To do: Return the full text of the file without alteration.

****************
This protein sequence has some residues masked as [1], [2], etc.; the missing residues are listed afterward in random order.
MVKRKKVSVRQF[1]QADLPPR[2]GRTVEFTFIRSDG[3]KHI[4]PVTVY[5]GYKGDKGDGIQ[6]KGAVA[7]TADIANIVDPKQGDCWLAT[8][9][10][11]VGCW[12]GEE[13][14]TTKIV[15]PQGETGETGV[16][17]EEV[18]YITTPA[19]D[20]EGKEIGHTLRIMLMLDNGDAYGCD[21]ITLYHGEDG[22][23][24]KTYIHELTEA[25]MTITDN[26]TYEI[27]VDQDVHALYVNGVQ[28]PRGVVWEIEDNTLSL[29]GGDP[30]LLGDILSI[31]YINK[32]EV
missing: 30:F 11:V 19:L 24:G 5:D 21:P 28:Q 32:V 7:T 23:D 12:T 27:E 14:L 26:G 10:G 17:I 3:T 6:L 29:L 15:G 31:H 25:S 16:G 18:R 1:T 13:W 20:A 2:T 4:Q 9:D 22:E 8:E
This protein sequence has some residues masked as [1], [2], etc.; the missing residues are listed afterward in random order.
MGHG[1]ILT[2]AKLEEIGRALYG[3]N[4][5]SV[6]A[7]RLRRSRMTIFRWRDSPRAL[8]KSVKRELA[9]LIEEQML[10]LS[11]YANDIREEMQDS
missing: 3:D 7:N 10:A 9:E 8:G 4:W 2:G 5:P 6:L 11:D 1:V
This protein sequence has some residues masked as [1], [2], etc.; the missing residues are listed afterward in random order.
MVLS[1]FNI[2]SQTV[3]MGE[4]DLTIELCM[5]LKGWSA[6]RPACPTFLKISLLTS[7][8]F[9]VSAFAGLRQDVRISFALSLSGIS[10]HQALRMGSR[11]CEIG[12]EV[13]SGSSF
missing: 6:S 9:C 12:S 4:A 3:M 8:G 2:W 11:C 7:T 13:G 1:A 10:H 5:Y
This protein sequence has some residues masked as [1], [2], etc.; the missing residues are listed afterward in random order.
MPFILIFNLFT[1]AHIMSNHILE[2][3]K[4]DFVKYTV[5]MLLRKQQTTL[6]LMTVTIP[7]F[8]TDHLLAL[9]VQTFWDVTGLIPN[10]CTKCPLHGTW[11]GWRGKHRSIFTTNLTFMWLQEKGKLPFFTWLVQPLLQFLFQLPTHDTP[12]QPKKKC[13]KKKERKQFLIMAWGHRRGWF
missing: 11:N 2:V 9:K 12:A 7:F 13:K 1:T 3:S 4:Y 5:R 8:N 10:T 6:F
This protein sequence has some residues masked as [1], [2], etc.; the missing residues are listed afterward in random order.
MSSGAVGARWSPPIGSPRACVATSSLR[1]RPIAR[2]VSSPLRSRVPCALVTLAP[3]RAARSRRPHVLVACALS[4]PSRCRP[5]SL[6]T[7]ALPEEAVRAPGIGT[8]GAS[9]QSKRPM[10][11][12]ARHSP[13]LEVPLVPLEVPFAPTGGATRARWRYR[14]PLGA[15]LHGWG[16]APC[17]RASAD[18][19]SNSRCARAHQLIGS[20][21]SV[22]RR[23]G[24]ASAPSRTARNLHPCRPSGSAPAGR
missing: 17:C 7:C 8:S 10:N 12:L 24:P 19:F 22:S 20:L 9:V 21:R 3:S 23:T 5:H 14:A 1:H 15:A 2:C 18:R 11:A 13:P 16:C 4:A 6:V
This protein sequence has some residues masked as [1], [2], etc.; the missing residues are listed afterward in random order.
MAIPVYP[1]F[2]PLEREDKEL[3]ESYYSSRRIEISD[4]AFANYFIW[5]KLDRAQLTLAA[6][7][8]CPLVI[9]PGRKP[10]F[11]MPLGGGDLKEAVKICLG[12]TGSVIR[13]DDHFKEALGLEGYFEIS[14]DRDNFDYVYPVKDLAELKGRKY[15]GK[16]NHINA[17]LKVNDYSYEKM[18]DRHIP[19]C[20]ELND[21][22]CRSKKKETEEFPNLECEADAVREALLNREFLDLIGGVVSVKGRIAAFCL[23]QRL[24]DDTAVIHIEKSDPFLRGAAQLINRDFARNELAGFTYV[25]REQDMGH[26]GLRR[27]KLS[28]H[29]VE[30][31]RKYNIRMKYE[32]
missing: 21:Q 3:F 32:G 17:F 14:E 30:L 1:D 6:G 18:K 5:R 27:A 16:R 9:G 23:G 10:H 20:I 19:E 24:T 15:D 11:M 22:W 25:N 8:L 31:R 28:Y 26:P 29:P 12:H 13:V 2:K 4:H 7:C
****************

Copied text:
This protein sequence has some residues masked as [1], [2], etc.; the missing residues are listed afterward in random order.
MVKRKKVSVRQF[1]QADLPPR[2]GRTVEFTFIRSDG[3]KHI[4]PVTVY[5]GYKGDKGDGIQ[6]KGAVA[7]TADIANIVDPKQGDCWLAT[8][9][10][11]VGCW[12]GEE[13][14]TTKIV[15]PQGETGETGV[16][17]EEV[18]YITTPA[19]D[20]EGKEIGHTLRIMLMLDNGDAYGCD[21]ITLYHGEDG[22][23][24]KTYIHELTEA[25]MTITDN[26]TYEI[27]VDQDVHALYVNGVQ[28]PRGVVWEIEDNTLSL[29]GGDP[30]LLGDILSI[31]YINK[32]EV
missing: 30:F 11:V 19:L 24:G 5:D 21:P 28:Q 32:V 7:T 23:D 12:T 27:E 14:L 26:G 10:G 17:I 3:T 6:L 29:L 15:G 31:H 25:S 16:G 18:R 1:T 13:W 20:A 2:T 4:Q 9:D 22:E 8:E
This protein sequence has some residues masked as [1], [2], etc.; the missing residues are listed afterward in random order.
MGHG[1]ILT[2]AKLEEIGRALYG[3]N[4][5]SV[6]A[7]RLRRSRMTIFRWRDSPRAL[8]KSVKRELA[9]LIEEQML[10]LS[11]YANDIREEMQDS
missing: 3:D 7:N 10:A 9:E 8:G 4:W 2:G 5:P 6:L 11:D 1:V
This protein sequence has some residues masked as [1], [2], etc.; the missing residues are listed afterward in random order.
MVLS[1]FNI[2]SQTV[3]MGE[4]DLTIELCM[5]LKGWSA[6]RPACPTFLKISLLTS[7][8]F[9]VSAFAGLRQDVRISFALSLSGIS[10]HQALRMGSR[11]CEIG[12]EV[13]SGSSF
missing: 6:S 9:C 12:S 4:A 3:M 8:G 2:W 11:C 7:T 13:G 1:A 10:H 5:Y
This protein sequence has some residues masked as [1], [2], etc.; the missing residues are listed afterward in random order.
MPFILIFNLFT[1]AHIMSNHILE[2][3]K[4]DFVKYTV[5]MLLRKQQTTL[6]LMTVTIP[7]F[8]TDHLLAL[9]VQTFWDVTGLIPN[10]CTKCPLHGTW[11]GWRGKHRSIFTTNLTFMWLQEKGKLPFFTWLVQPLLQFLFQLPTHDTP[12]QPKKKC[13]KKKERKQFLIMAWGHRRGWF
missing: 11:N 2:V 9:K 12:A 7:F 13:K 1:T 3:S 4:Y 5:R 8:N 10:T 6:F
This protein sequence has some residues masked as [1], [2], etc.; the missing residues are listed afterward in random order.
MSSGAVGARWSPPIGSPRACVATSSLR[1]RPIAR[2]VSSPLRSRVPCALVTLAP[3]RAARSRRPHVLVACALS[4]PSRCRP[5]SL[6]T[7]ALPEEAVRAPGIGT[8]GAS[9]QSKRPM[10][11][12]ARHSP[13]LEVPLVPLEVPFAPTGGATRARWRYR[14]PLGA[15]LHGWG[16]APC[17]RASAD[18][19]SNSRCARAHQLIGS[20][21]SV[22]RR[23]G[24]ASAPSRTARNLHPCRPSGSAPAGR
missing: 17:C 7:C 8:S 10:N 12:L 24:P 19:F 22:S 20:L 9:V 21:R 3:S 23:T 5:H 14:A 1:H 15:A 2:C 18:R 11:A 13:P 16:C 4:A 6:V
This protein sequence has some residues masked as [1], [2], etc.; the missing residues are listed afterward in random order.
MAIPVYP[1]F[2]PLEREDKEL[3]ESYYSSRRIEISD[4]AFANYFIW[5]KLDRAQLTLAA[6][7][8]CPLVI[9]PGRKP[10]F[11]MPLGGGDLKEAVKICLG[12]TGSVIR[13]DDHFKEALGLEGYFEIS[14]DRDNFDYVYPVKDLAELKGRKY[15]GK[16]NHINA[17]LKVNDYSYEKM[18]DRHIP[19]C[20]ELND[21][22]CRSKKKETEEFPNLECEADAVREALLNREFLDLIGGVVSVKGRIAAFCL[23]QRL[24]DDTAVIHIEKSDPFLRGAAQLINRDFARNELAGFTYV[25]REQDMGH[26]GLRR[27]KLS[28]H[29]VE[30][31]RKYNIRMKYE[32]
missing: 21:Q 3:F 32:G 17:F 14:E 30:L 1:D 6:G 18:K 5:R 27:A 16:R 9:G 23:G 10:H 20:I 19:E 24:T 15:D 11:M 22:W 25:N 8:L 31:R 28:Y 26:P 29:P 12:H 13:V 2:K 4:H 7:C